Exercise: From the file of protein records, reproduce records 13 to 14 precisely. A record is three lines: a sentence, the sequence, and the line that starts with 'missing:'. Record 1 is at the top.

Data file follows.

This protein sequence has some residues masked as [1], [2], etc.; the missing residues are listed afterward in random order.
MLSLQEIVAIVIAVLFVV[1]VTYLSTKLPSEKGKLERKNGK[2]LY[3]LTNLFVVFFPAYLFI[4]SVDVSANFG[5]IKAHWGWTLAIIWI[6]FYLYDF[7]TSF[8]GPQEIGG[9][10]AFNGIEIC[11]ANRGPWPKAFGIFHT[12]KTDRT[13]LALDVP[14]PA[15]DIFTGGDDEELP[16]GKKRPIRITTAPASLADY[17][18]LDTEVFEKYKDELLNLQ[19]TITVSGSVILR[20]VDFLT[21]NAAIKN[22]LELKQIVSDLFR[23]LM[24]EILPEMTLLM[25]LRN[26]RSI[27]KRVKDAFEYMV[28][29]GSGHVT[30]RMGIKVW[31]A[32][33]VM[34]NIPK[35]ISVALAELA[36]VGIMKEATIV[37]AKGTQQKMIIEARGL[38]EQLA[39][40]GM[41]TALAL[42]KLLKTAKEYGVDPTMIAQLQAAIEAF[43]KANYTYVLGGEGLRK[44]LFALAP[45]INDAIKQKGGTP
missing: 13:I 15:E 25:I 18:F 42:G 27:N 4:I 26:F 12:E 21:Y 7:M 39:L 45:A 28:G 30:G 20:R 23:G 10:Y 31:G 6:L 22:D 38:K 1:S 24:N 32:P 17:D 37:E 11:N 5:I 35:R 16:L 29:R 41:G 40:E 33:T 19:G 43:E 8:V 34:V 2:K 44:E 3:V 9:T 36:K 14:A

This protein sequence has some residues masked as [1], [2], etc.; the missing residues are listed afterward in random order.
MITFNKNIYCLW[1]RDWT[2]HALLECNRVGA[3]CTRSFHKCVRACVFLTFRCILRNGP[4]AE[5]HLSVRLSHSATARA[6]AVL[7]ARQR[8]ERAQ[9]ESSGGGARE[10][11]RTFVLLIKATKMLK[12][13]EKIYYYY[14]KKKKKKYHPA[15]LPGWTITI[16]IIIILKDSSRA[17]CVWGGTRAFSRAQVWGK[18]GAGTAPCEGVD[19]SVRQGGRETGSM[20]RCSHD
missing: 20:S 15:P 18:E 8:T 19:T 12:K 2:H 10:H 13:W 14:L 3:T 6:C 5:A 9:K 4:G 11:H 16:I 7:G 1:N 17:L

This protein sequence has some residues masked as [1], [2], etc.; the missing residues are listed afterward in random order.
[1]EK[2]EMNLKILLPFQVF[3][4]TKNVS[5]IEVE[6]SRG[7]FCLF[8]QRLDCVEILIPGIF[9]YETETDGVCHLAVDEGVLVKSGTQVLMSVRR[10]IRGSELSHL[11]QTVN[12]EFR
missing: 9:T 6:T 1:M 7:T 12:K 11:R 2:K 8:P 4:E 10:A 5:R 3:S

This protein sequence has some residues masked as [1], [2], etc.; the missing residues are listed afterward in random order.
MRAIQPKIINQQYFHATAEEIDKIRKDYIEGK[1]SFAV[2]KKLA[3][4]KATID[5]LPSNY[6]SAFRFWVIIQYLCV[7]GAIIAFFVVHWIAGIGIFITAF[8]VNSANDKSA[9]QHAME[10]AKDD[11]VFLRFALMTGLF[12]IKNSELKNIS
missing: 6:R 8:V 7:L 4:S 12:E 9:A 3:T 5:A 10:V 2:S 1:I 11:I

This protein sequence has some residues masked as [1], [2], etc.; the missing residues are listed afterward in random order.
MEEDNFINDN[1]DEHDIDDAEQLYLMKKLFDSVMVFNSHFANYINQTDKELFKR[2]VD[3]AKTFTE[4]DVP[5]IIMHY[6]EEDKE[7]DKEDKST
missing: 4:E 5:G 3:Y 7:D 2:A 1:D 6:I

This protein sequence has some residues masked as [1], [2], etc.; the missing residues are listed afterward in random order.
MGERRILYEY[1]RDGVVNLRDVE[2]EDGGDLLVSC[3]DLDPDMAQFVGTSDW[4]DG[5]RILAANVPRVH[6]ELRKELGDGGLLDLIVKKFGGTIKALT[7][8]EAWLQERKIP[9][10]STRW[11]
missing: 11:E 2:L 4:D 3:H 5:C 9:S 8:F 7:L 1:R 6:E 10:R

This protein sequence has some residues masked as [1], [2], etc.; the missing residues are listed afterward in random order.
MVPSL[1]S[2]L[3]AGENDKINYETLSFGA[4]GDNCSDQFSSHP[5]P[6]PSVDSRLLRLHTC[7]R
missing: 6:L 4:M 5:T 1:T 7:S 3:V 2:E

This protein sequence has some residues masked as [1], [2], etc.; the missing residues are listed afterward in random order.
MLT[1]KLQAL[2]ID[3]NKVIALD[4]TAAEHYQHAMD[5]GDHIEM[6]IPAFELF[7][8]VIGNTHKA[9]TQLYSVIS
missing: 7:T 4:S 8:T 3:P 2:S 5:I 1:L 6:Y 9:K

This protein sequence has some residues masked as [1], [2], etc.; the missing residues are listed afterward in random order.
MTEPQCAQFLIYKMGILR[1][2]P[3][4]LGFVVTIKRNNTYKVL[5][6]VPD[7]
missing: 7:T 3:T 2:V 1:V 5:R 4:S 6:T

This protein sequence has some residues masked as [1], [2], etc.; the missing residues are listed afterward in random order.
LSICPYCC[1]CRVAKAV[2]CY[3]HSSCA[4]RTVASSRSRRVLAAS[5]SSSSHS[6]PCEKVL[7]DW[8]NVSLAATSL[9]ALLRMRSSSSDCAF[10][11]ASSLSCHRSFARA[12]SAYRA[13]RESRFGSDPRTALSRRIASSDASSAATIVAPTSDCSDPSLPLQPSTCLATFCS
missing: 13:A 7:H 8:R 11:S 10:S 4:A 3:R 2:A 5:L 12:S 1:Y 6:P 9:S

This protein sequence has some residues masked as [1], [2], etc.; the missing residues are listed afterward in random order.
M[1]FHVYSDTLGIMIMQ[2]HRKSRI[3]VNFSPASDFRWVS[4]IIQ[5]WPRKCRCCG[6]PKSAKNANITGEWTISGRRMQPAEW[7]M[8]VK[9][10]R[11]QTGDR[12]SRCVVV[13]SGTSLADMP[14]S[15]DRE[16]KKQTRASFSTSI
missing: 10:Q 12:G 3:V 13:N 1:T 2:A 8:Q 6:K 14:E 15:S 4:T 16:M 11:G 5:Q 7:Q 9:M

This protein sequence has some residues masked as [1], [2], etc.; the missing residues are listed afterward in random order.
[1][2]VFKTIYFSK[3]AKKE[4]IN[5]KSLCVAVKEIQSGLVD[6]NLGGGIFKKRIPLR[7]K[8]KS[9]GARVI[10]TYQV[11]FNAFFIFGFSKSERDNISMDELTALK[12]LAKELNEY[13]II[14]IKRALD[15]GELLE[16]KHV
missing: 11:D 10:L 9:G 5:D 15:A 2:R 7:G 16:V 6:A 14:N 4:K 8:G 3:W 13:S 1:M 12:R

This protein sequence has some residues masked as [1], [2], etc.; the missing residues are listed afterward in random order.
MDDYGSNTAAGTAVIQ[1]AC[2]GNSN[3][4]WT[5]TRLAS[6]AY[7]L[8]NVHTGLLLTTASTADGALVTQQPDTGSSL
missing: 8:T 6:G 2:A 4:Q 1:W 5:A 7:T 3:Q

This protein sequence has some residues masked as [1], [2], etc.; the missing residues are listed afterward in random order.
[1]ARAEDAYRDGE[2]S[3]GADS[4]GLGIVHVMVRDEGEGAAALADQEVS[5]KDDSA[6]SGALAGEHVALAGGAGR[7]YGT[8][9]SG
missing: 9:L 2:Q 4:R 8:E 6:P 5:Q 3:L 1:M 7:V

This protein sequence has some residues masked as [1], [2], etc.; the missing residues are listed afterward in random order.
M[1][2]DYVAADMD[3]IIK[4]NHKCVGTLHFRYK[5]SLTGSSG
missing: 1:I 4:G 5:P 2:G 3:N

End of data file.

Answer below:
This protein sequence has some residues masked as [1], [2], etc.; the missing residues are listed afterward in random order.
MDDYGSNTAAGTAVIQ[1]AC[2]GNSN[3][4]WT[5]TRLAS[6]AY[7]L[8]NVHTGLLLTTASTADGALVTQQPDTGSSL
missing: 8:T 6:G 2:A 4:Q 1:W 5:A 7:T 3:Q

This protein sequence has some residues masked as [1], [2], etc.; the missing residues are listed afterward in random order.
[1]ARAEDAYRDGE[2]S[3]GADS[4]GLGIVHVMVRDEGEGAAALADQEVS[5]KDDSA[6]SGALAGEHVALAGGAGR[7]YGT[8][9]SG
missing: 9:L 2:Q 4:R 8:E 6:P 5:Q 3:L 1:M 7:V